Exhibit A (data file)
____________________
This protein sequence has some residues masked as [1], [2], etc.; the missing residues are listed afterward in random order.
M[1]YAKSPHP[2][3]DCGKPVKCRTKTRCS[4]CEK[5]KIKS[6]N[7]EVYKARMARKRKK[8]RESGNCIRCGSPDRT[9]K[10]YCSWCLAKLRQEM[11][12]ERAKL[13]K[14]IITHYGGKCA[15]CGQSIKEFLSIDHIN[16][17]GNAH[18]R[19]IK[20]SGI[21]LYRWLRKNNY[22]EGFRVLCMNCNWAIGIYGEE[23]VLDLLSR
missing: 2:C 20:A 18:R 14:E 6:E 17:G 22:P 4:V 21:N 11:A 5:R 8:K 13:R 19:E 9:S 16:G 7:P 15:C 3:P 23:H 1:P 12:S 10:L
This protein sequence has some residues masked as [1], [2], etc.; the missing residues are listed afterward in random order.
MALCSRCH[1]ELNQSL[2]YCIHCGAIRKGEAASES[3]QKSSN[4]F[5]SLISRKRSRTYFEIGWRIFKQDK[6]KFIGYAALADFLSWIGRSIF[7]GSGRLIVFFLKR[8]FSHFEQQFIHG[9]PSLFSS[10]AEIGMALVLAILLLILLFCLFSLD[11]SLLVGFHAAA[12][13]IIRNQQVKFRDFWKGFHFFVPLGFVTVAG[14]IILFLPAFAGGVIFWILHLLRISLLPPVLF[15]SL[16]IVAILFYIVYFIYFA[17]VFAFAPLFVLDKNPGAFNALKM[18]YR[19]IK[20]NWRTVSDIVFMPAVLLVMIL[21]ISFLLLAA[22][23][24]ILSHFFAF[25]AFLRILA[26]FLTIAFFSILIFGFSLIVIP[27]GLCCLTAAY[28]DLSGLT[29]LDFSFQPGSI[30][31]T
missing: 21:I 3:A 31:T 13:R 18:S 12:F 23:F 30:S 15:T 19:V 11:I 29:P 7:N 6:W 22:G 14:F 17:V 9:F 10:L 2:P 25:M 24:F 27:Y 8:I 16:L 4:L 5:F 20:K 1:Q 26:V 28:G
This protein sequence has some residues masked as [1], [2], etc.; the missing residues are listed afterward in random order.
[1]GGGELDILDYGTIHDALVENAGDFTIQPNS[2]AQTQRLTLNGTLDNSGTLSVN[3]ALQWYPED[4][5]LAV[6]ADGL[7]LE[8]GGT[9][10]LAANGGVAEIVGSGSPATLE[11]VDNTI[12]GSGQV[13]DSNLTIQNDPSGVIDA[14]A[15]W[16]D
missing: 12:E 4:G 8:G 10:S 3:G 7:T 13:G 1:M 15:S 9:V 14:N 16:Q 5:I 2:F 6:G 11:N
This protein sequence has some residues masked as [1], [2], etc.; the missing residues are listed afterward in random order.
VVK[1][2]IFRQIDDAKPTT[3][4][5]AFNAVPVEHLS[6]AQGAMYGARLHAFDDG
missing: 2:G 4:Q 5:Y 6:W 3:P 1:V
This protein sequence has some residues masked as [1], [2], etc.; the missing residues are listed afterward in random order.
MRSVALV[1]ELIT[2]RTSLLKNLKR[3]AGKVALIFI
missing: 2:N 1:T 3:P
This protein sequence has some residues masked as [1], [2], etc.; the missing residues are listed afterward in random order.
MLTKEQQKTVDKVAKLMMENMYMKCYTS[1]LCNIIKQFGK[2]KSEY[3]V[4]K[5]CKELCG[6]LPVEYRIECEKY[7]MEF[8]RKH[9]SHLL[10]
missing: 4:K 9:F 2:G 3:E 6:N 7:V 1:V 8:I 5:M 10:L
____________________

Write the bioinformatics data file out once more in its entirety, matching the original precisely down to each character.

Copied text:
This protein sequence has some residues masked as [1], [2], etc.; the missing residues are listed afterward in random order.
M[1]YAKSPHP[2][3]DCGKPVKCRTKTRCS[4]CEK[5]KIKS[6]N[7]EVYKARMARKRKK[8]RESGNCIRCGSPDRT[9]K[10]YCSWCLAKLRQEM[11][12]ERAKL[13]K[14]IITHYGGKCA[15]CGQSIKEFLSIDHIN[16][17]GNAH[18]R[19]IK[20]SGI[21]LYRWLRKNNY[22]EGFRVLCMNCNWAIGIYGEE[23]VLDLLSR
missing: 2:C 20:A 18:R 14:E 6:E 17:G 22:P 4:V 21:N 11:A 5:R 8:K 13:R 19:E 9:S 16:G 7:P 15:C 3:P 23:H 1:P 12:S 10:L
This protein sequence has some residues masked as [1], [2], etc.; the missing residues are listed afterward in random order.
MALCSRCH[1]ELNQSL[2]YCIHCGAIRKGEAASES[3]QKSSN[4]F[5]SLISRKRSRTYFEIGWRIFKQDK[6]KFIGYAALADFLSWIGRSIF[7]GSGRLIVFFLKR[8]FSHFEQQFIHG[9]PSLFSS[10]AEIGMALVLAILLLILLFCLFSLD[11]SLLVGFHAAA[12][13]IIRNQQVKFRDFWKGFHFFVPLGFVTVAG[14]IILFLPAFAGGVIFWILHLLRISLLPPVLF[15]SL[16]IVAILFYIVYFIYFA[17]VFAFAPLFVLDKNPGAFNALKM[18]YR[19]IK[20]NWRTVSDIVFMPAVLLVMIL[21]ISFLLLAA[22][23][24]ILSHFFAF[25]AFLRILA[26]FLTIAFFSILIFGFSLIVIP[27]GLCCLTAAY[28]DLSGLT[29]LDFSFQPGSI[30][31]T
missing: 21:I 3:A 31:T 13:R 18:S 12:F 23:F 30:S 15:T 19:V 11:I 29:P 7:N 6:W 22:G 14:F 17:V 9:F 10:L 2:P 25:M 24:F 27:Y 8:I 16:L 4:L 5:F 20:K 1:Q 26:V 28:G
This protein sequence has some residues masked as [1], [2], etc.; the missing residues are listed afterward in random order.
[1]GGGELDILDYGTIHDALVENAGDFTIQPNS[2]AQTQRLTLNGTLDNSGTLSVN[3]ALQWYPED[4][5]LAV[6]ADGL[7]LE[8]GGT[9][10]LAANGGVAEIVGSGSPATLE[11]VDNTI[12]GSGQV[13]DSNLTIQNDPSGVIDA[14]A[15]W[16]D
missing: 12:E 4:G 8:G 10:S 3:G 7:T 13:G 1:M 15:S 9:V 14:N 16:Q 5:I 2:F 6:G 11:N
This protein sequence has some residues masked as [1], [2], etc.; the missing residues are listed afterward in random order.
VVK[1][2]IFRQIDDAKPTT[3][4][5]AFNAVPVEHLS[6]AQGAMYGARLHAFDDG
missing: 2:G 4:Q 5:Y 6:W 3:P 1:V
This protein sequence has some residues masked as [1], [2], etc.; the missing residues are listed afterward in random order.
MRSVALV[1]ELIT[2]RTSLLKNLKR[3]AGKVALIFI
missing: 2:N 1:T 3:P
This protein sequence has some residues masked as [1], [2], etc.; the missing residues are listed afterward in random order.
MLTKEQQKTVDKVAKLMMENMYMKCYTS[1]LCNIIKQFGK[2]KSEY[3]V[4]K[5]CKELCG[6]LPVEYRIECEKY[7]MEF[8]RKH[9]SHLL[10]
missing: 4:K 9:F 2:G 3:E 6:N 7:V 1:V 8:I 5:M 10:L